edu180atl: anna moore 9.4.12
I ran 6 miles today. I know folks who easily knock out a 10-20 mile run and follow it with three more days of 4-6 miles. For me, 6 miles is monumental. Monumentally ugly at times. You know those gazelle-like folks you see prancing down the road, smiling, and carrying on a conversation?
That’s not me.
I’m the tomato-red-faced woman making horrible oxygen deprived gargling sounds, sweating profusely, and checking to make sure I still have coverage on the phone strapped to my arm in case I need to call a taxi to get home. Sometimes, too, my vanity gets in the way. I have times when my body needs me to slow down, or even walk for a moment. Then I hear a car approaching and think: I can’t let them see me walk! Or, I’ll see another runner approaching, and I’ll refuse to let myself walk.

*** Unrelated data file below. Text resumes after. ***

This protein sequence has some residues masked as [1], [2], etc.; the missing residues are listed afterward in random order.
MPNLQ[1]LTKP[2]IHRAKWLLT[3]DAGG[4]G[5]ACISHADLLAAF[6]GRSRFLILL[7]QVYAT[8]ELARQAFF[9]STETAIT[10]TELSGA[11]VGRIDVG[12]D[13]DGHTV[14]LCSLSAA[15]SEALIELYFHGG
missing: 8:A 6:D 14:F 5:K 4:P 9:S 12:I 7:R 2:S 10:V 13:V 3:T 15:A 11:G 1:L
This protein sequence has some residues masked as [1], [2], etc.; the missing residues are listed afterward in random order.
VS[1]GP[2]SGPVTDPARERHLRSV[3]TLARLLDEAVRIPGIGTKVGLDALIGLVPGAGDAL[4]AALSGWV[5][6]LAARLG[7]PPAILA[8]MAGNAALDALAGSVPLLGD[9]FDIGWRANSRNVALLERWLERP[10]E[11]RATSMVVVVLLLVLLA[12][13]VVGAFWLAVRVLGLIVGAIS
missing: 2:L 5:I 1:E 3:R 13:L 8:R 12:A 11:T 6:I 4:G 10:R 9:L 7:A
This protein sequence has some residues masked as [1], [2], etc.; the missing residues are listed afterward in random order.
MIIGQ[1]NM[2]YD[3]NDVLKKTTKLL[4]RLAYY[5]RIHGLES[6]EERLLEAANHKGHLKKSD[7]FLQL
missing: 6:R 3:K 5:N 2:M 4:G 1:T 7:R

Such silliness. My sister’s words on the day I ran my first 5K come to me: “Run your own race.” When I remind myself of this, I am a better runner: sometimes slower, sometimes faster. But, always stronger because I am running for myself, for all the reasons I started running: to be healthy, manage stress, model a healthy lifestyle for my children, push myself to do something I did not think I could. It’s my race. It makes no difference who is faster or who runs further. It’s great to let those other folks inspire and encourage me, but their fitness does not change mine. When I run, I have to go into my own head and body and get really honest about my strengths, my barriers, my fears, my goals.
As a teacher, how can I help my students learn to run, enjoy, and trust their own race?
Anna Moore is a novice runner and a biology teacher at Westminster. Just like this post, she usually has more questions than answers!